Florida Grand Opera to cut back productions in 2009-2010

By Lawrence A. Johnson

FGO opened its season in November with Verdi's "La Traviata"

Florida Grand Opera will eliminate one production from its 2009-2010 season, presenting just four operas for the first time in decades.

 The cost-cutting move is in response to the deepening recession, and subsequent downturn in ticket sales and the loss of large donor gifts, factors that are affecting major arts organizations in South Florida and across the country.

 While FGO officials said that no final decision had been made, in a written statement general director Robert Heuer said that in light of the current economy, the company is “exploring various options.” He cited two reasons why dropping one production next season would be advantageous: “One, the reduced cost of subscribing to the season would make it easier for many of our audience members to renew their subscriptions, and two, in the event, as some predict, that the economy gets worse before it begins to recover, the Opera would not have been financially committed to programming that was a challenge to fund, even in good economic times.”

 The scabrous economy is also having an effect on other South Florida cultural institutions.  In December, Miami City Ballet announced that they would use recordings rather than a live orchestra for the rest of this season to save money, and last week the dance company acknowledged that it had depleted a $2 million reserve fund.

 The sharp economic downturn also appears to be increasing pressures at the Concert Association of Florida, which continues to struggle to find financial support and sell tickets. The Concert Association’s new financial benefactor, P. Daniel Orlich, reportedly asked board members to fire CEO Al Milano for his failure to bring in more fund-raising in the wake of Orlich’s estimated million-dollar bailout contribution.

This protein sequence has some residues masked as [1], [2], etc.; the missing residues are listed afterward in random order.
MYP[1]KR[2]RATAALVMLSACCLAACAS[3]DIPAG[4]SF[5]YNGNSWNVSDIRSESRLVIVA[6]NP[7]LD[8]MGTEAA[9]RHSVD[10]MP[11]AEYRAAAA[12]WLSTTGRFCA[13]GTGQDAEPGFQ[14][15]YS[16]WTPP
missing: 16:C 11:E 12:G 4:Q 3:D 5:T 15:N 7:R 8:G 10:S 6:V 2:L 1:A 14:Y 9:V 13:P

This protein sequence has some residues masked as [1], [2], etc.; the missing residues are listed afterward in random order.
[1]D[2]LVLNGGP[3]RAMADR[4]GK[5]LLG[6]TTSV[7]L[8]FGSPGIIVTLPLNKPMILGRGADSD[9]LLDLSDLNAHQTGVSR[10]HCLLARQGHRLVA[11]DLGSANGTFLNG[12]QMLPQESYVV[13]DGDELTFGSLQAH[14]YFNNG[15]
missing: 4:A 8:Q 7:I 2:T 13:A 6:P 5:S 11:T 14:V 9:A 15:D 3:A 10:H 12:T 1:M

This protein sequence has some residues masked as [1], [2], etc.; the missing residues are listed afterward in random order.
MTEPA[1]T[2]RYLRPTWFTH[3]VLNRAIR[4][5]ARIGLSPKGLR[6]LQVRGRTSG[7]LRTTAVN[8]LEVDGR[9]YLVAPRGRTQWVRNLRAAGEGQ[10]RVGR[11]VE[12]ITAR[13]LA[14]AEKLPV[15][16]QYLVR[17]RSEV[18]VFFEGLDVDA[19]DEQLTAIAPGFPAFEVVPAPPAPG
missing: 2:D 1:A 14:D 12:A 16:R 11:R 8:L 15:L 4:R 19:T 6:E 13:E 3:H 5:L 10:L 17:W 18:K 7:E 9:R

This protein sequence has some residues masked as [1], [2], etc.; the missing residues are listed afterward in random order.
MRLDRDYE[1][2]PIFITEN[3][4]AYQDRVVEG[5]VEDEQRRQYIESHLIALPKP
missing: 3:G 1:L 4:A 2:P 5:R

Concert Association board chairman Robert Hudson would not confirm Orlich’s move, saying that board meetings are private, but reiterated his support for Milano.

 “Al’s taking some heat now, but I think he’s doing a fine job,” said Hudson. “It’s no secret that all the arts groups are suffering right now. Our ticket sales are down and our contributions are down.” He added that if financial support fails to emerge to support South Florida’s cultural organizations, in the current climate, few of them “are going to last.”

 In a related development, Project Copernicus, the feisty chamber-music startup that debuted in 2007, has announced that they will not present any events this season. Composer Stephen Danyew, Copernicus co-founder, said that in addition to the harsh economy, the fact that he and conductor Chung Park are no longer living in Miami and that many of their core musicians have scattered complicates things.

 Danyew held out hope for a concert this summer and said the ensemble may return in the 2009-2010 season. “We have some plans up our sleeves but we’re not sure where or when,” he said.

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One Response to “Florida Grand Opera to cut back productions in 2009-2010”

  1. Posted Jan 27, 2009 at 5:18 pm by Barry Mintzer

    I wonder if next year’s shortened season portends even more drastic measures such as the elimination of the FGO presentations at the Broward Center altogether. After the loss of the Florida Philharmonic and now the suspension of future season performances at the Broward Center, it appears that nothing is safe. This is a cultural disaster for the Palm Beach/Broward community.

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Wed Jan 14, 2009
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